HIPAA dilemma

Posted

Specializes in Critical care. Has 28 years experience.

Aloha

Ok something has been bothering me for quite awhile, and I need to get it off my chest. Some time ago we had a senior student do their rotation on our unit, let's call him Lord Voldemort (he who's name shall not be mentioned). So we had issues with Voldemort, unexplained mood swings, labile behaviors etc etc. Two weeks after Voldemort's rotation was done, they got admitted for an overdose, positive for meth/opiates/thc. I am sure you can now all see my HIPAA dilemma, how can we make sure Voldemort is never in a position to divert meds, practice nursing while impaired, and yet avoid violating HIPAA laws?

Cheers

vanilla bean

861 Posts

Did any of you document his behavior, speak with a clinical instructor, or inform the school while he was there as a student? As you know, you cannot now share anything you learned about him while he was a patient.

Let's just hope that Voldemort has a criminal history that will be a barrier to licensure or that he will be unable to pass a pre-employment drug screen.

As an aside, thank you for spelling both HIPAA and dilemma right, lol :yes:

KatieMI, BSN, MSN, RN

Specializes in ICU, LTACH, Internal Medicine. Has 9 years experience. 1 Article; 2,671 Posts

I always thought that HIPAA is about everyone, including colleagues, former or current... am I right?

If whoever is treating the Voldemort has well-grounded concerns about "his" direct and imminent danger to himself or others, then it is that whoever's duty to report. You have nothing to do with it, and your report very well might be qualified as libel.

hppygr8ful, ASN, RN, EMT-I

Specializes in Psych, Addictions, SOL (Student of Life). Has 20 years experience. 2 Articles; 4,258 Posts

Aloha

Ok something has been bothering me for quite awhile, and I need to get it off my chest. Some time ago we had a senior student do their rotation on our unit, let's call him Lord Voldemort (he who's name shall not be mentioned). So we had issues with Voldemort, unexplained mood swings, labile behaviors etc etc. Two weeks after Voldemort's rotation was done, they got admitted for an overdose, positive for meth/opiates/thc. I am sure you can now all see my HIPAA dilemma, how can we make sure Voldemort is never in a position to divert meds, practice nursing while impaired, and yet avoid violating HIPAA laws?

Cheers

I find the whole notion of "making sure Voldemort is never in a position to divert meds, practice nursing while impaired" to be insulting. Especially since for whatever reason he is apparently now in treatment. No nurse should ever be allowed to work impaired but short of doing a UDS on every nurse every day there is no way to police this issue. It also completely discounts the many nurses who have been to treatment, successfully completed monitoring and/or probation and are now sober and working in the profession.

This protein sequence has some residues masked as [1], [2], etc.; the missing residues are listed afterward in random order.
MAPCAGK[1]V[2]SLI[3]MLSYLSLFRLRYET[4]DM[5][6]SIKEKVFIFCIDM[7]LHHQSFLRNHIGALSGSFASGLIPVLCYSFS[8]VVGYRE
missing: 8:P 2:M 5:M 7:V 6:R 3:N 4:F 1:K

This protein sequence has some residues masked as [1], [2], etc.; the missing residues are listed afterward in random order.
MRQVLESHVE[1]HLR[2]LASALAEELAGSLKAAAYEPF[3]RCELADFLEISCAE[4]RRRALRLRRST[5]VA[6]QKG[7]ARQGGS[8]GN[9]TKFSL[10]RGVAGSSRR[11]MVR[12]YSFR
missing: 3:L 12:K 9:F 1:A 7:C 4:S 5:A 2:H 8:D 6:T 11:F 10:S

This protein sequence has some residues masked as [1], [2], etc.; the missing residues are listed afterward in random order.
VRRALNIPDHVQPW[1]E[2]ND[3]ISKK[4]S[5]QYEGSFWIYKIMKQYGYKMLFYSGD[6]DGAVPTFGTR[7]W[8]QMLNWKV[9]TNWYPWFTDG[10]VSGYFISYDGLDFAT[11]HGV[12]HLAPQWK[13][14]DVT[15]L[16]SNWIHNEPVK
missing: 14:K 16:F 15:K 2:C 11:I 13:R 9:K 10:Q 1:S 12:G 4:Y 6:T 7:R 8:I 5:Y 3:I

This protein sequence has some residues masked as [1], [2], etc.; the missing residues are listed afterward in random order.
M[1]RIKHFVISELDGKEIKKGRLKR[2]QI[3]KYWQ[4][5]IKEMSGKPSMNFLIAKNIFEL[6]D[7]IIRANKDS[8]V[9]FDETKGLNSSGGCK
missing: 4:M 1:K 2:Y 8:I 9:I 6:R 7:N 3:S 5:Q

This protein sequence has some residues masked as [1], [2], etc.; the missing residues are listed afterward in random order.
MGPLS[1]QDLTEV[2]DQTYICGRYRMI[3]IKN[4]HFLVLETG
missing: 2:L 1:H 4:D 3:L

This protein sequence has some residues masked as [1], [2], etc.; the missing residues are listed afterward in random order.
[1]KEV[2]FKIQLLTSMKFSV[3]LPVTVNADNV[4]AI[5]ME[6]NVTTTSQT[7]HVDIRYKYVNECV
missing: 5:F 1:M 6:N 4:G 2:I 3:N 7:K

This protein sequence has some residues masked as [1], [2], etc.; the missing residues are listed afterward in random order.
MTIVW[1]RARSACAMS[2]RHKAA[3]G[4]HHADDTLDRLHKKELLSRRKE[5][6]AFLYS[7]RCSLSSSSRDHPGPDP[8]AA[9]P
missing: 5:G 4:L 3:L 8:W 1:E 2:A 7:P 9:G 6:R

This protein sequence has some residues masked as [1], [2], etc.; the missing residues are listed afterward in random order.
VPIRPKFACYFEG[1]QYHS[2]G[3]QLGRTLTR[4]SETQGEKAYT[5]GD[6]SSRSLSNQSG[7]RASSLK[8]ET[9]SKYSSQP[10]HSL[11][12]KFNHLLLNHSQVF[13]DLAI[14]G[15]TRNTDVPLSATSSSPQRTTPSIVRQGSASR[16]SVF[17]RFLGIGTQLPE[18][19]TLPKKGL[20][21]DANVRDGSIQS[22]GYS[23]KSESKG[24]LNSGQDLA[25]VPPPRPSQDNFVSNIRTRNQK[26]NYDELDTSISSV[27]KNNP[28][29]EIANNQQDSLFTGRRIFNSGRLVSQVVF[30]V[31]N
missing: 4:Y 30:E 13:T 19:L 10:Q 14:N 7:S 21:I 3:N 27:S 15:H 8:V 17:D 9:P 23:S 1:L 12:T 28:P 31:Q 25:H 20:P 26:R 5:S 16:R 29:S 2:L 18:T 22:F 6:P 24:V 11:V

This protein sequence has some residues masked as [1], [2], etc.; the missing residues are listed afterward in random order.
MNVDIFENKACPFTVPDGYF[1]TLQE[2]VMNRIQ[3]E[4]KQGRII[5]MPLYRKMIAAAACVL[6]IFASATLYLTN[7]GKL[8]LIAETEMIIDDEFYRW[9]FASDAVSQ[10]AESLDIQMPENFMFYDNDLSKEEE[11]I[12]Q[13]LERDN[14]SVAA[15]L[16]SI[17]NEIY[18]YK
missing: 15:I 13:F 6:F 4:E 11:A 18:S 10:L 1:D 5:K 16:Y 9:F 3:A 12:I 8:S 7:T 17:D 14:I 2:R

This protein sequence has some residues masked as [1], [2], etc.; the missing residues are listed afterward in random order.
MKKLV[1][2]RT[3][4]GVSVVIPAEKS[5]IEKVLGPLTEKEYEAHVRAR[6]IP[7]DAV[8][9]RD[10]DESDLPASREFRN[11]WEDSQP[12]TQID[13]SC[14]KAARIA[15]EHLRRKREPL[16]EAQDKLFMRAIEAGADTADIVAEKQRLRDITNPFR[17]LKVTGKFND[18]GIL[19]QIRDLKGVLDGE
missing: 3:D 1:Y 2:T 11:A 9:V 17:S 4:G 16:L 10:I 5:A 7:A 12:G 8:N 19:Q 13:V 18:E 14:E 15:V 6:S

In my 2nd year of nursing while under tremendous emotional pressure that had nothing to do with my employment I stole (There I said It) two vials of Benadryl which I took with a whole lot of booze and Ambien in attempt to kill myself. I was never "Impaired" on the job but I was a falling down drunk when ever I wasn't working. It is truly a miracle that I am alive today. I did what I had to do to get better, returned to nursing and have been sober for just over 10 years. Statistics show that 13.1% of working nurses admit to having a substance abuse problem. Having a problem and diverting are two different things and there is no defense to putting patient safety at risk. However You might be surprised how many of your current co-workers have been through recovery and are working with you side by side, giving compassionate, competent care.

I am a firm believer in 2nd chances if - someone had not given me that chance I'd probably be dead or sucking off the welfare system instead of writing here.

Peace and Namaste

Hppy

  1. Substance abuse among nurses—Defining the issue, Dunn, Debra, AORN Journal , Volume 82 , Issue 4 , 572 - 575

ProgressiveActivist, BSN, RN

Specializes in ICU. Has 20 years experience. 670 Posts

We had a RN student, young lady, in ICU for an IV heroin od. I had to report one of our gossipy old CNAs for spreading it all over the hospital. Did anyone in management care about the pt? Hell no. They just didnt want to be sued. Some people suck.

Ranax

19 Posts

What a shame. Truly. HIPAA is our fallback for patient's rights. Common sense should have prevailed for all staff. Unfortunately for the staff, administrators, and hospital owners, heads roll uphill when HIPAA is violated. Hope the patient can keep her head above water, because she was the victim of a near-drowning. Seems like it's time to have an updated HIPAA in-service.

hppygr8ful, ASN, RN, EMT-I

Specializes in Psych, Addictions, SOL (Student of Life). Has 20 years experience. 2 Articles; 4,258 Posts

And as a side note HIPAA does have a clause in it that permits certain healthcare professionals to report to law enforcement any patient who may currently be an immanent danger to themselves or others. Immanent is the key word here. The person in question is not a nurse but a student and they are in a hospital getting treatment - so no actual danger to patients at this time. There is a whole process for determining immanent danger - it can't be "Because I think so" on the part of the practitioner . There are very strict criteria that must be met to move forward. I worked in acute mental health for several years and did these assessments daily.

Hppy